Harborside loses tax case.
The court ruled the pioneering dispensary owes 11 million in back taxes.
While the company pays taxes, it is unable to claim tax deductions for operating expenses.
While the final amount Harborside owed was significantly reduced by a panel of the 9th Circuit Court of Appeals, Harborside still lost its claim to deduct operating expenses and overhead.
IRS Rule 280E prohibits businesses from conducting expenses associated with the trafficking of illegal substances as defined by the Controlled Substances Act (CSA) on federal income tax statements.
According to the IRS, Rule 280E “Also prevents cannabis companies from deducting large portions of their operating expenses,” resulting in higher tax rates than other industries. The government agency also denies non-profit status to cannabis industry groups.
Harborside’s case was a longshot.
The company sought to eliminate “Catch-22” code 280e.
Circuit Judge Daniel Bress wrote a 19-page decision that acknowledged the “multimillion-dollar tax controversy” while siding against Harborside.
” … At its core, this dispute reflects the latest attempt by a medical marijuana retailer to ameliorate the significant tax consequences Congress has prescribed for businesses that Congress regards as trafficking in controlled substances,” Judge Bress concluded.
Alabama House passes medical marijuana bill.
A bill to legalize and regulate medical marijuana, with backing from bi-partisan lawmakers, is becoming law.
The Alabama House of Representatives passed the bill by a vote of 68-34 after about two and a half hours of debate on Thursday morning.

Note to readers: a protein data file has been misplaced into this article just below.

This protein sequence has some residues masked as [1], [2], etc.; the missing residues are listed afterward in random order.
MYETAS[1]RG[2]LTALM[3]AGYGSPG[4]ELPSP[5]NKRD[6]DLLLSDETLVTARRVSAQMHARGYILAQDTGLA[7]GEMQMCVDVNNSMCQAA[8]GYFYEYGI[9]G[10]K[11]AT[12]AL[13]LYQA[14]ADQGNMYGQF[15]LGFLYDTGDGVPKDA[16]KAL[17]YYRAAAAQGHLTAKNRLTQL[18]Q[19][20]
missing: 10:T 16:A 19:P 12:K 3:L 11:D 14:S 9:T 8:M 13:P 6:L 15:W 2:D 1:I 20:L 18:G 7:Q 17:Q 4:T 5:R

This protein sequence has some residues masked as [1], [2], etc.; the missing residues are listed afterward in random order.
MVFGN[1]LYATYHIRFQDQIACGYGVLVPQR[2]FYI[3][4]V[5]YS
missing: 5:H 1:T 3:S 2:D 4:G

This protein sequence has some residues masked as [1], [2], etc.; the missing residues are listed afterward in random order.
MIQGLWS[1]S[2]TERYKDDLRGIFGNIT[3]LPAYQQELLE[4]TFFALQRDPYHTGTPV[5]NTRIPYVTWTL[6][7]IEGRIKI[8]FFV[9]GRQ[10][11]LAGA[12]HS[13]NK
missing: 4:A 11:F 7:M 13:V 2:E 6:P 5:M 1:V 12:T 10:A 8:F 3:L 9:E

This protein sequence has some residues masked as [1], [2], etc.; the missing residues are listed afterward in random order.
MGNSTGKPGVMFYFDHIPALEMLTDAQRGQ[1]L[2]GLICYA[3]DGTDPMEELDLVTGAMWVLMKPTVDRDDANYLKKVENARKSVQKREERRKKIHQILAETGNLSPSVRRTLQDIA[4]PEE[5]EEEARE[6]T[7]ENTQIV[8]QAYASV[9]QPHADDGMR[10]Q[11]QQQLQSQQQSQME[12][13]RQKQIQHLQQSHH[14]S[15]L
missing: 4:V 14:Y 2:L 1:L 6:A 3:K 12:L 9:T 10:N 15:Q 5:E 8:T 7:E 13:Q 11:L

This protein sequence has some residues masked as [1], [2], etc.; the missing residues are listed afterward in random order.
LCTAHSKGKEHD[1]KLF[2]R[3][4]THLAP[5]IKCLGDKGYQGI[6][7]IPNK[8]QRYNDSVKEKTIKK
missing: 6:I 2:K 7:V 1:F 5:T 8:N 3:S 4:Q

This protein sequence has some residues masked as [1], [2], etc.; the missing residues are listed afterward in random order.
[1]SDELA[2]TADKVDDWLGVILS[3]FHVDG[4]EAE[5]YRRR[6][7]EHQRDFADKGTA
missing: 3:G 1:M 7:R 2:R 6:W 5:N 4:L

Members of the Republican majority favored the bill by a vote of 42-34. The vote by Democrats was 26-0.
The bill returns to the Senate, which had passed it earlier. Sen. Tim Melson (R-Florence), the bill’s sponsor, said he would ask the Senate to concur with the House changes.
If the Senate agrees, the bill will go to Gov. Kay Ivey, who could sign it into law.
Read the full story on AL.com.
Lebanon is still trying to implement cannabis legalization.
Despite not having an official government in place and facing a sizeable Hezbollah-backed opposition force in the Bekka mountains, where the majority of the region’s hash production for illicit European export occurs, Lebanon’s Parliament legalized low-grade medical marijuana.
The smaller sovereign nation, located on the eastern shore of the Mediterranean Sea, is still preparing to legalize cannabis cultivation and its production for medicinal use, in practicality, nearly three years after first declaring the intention.
The current iteration of the draft law allows the cultivation of cannabis up to 1% THC, a much lower percentage than what usually grows illicitly in the region.
California cannabis jobs are available.
Catalyst Cannabis Co. is hosting a job fair, with on-the-spot interviews on May 19, after hosting two expungement clinics this year, with more to come.
The company is hiring for all of its locations in Long Beach and Santa Ana, with six additional stores planning to open in California in 2021.
Catalyst Cannabis Co. Job Fair
Wednesday, May 19th @ 10am – 3pm
On-the-Spot interviews at the new Pine Location in Long Beach, CA